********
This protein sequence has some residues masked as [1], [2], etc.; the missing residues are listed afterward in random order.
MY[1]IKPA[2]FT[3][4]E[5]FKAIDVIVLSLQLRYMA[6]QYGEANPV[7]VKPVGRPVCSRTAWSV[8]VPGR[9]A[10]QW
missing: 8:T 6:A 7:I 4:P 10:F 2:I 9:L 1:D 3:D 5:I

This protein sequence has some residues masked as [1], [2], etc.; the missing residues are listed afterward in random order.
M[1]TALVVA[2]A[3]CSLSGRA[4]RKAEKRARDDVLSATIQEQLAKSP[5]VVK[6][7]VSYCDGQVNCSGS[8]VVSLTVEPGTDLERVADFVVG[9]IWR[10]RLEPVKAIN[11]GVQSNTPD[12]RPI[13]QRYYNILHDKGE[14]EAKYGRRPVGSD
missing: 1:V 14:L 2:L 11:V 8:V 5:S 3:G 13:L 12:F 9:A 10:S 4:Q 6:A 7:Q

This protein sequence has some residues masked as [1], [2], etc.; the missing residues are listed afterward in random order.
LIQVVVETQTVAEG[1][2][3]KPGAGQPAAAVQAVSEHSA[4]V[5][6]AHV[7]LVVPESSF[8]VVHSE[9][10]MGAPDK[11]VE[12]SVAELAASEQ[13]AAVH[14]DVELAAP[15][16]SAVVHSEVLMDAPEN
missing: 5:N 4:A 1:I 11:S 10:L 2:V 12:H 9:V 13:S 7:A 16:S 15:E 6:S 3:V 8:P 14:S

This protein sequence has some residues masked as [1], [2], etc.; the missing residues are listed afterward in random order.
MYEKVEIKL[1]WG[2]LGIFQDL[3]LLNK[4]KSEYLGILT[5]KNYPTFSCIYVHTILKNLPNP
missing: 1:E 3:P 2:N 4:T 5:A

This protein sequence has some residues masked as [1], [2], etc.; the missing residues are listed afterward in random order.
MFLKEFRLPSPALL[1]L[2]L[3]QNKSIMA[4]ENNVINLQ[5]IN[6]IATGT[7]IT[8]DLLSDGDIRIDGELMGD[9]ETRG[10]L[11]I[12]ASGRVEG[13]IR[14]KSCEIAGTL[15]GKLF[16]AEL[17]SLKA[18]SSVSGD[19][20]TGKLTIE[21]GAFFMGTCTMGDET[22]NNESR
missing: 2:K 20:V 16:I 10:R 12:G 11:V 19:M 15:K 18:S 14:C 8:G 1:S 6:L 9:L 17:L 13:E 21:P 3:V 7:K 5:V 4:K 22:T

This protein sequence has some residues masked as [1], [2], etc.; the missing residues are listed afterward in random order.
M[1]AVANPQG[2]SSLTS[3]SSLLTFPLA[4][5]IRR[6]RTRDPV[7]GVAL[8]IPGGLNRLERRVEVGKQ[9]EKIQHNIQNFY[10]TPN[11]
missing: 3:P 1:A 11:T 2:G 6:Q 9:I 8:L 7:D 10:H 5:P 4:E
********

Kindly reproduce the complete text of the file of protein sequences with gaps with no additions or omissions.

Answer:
This protein sequence has some residues masked as [1], [2], etc.; the missing residues are listed afterward in random order.
MY[1]IKPA[2]FT[3][4]E[5]FKAIDVIVLSLQLRYMA[6]QYGEANPV[7]VKPVGRPVCSRTAWSV[8]VPGR[9]A[10]QW
missing: 8:T 6:A 7:I 4:P 10:F 2:I 9:L 1:D 3:D 5:I

This protein sequence has some residues masked as [1], [2], etc.; the missing residues are listed afterward in random order.
M[1]TALVVA[2]A[3]CSLSGRA[4]RKAEKRARDDVLSATIQEQLAKSP[5]VVK[6][7]VSYCDGQVNCSGS[8]VVSLTVEPGTDLERVADFVVG[9]IWR[10]RLEPVKAIN[11]GVQSNTPD[12]RPI[13]QRYYNILHDKGE[14]EAKYGRRPVGSD
missing: 1:V 14:L 2:L 11:V 8:V 5:S 3:G 13:L 12:F 9:A 10:S 4:Q 6:A 7:Q

This protein sequence has some residues masked as [1], [2], etc.; the missing residues are listed afterward in random order.
LIQVVVETQTVAEG[1][2][3]KPGAGQPAAAVQAVSEHSA[4]V[5][6]AHV[7]LVVPESSF[8]VVHSE[9][10]MGAPDK[11]VE[12]SVAELAASEQ[13]AAVH[14]DVELAAP[15][16]SAVVHSEVLMDAPEN
missing: 5:N 4:A 1:I 11:S 10:L 2:V 12:H 9:V 13:S 7:A 16:S 15:E 6:S 3:V 8:P 14:S

This protein sequence has some residues masked as [1], [2], etc.; the missing residues are listed afterward in random order.
MYEKVEIKL[1]WG[2]LGIFQDL[3]LLNK[4]KSEYLGILT[5]KNYPTFSCIYVHTILKNLPNP
missing: 1:E 3:P 2:N 4:T 5:A

This protein sequence has some residues masked as [1], [2], etc.; the missing residues are listed afterward in random order.
MFLKEFRLPSPALL[1]L[2]L[3]QNKSIMA[4]ENNVINLQ[5]IN[6]IATGT[7]IT[8]DLLSDGDIRIDGELMGD[9]ETRG[10]L[11]I[12]ASGRVEG[13]IR[14]KSCEIAGTL[15]GKLF[16]AEL[17]SLKA[18]SSVSGD[19][20]TGKLTIE[21]GAFFMGTCTMGDET[22]NNESR
missing: 2:K 20:V 16:I 10:R 12:G 11:V 19:M 15:K 18:S 14:C 8:G 1:S 6:L 9:L 17:L 13:E 21:P 3:V 7:K 5:V 4:K 22:T

This protein sequence has some residues masked as [1], [2], etc.; the missing residues are listed afterward in random order.
M[1]AVANPQG[2]SSLTS[3]SSLLTFPLA[4][5]IRR[6]RTRDPV[7]GVAL[8]IPGGLNRLERRVEVGKQ[9]EKIQHNIQNFY[10]TPN[11]
missing: 3:P 1:A 11:T 2:G 6:Q 9:I 8:L 7:D 10:H 5:P 4:E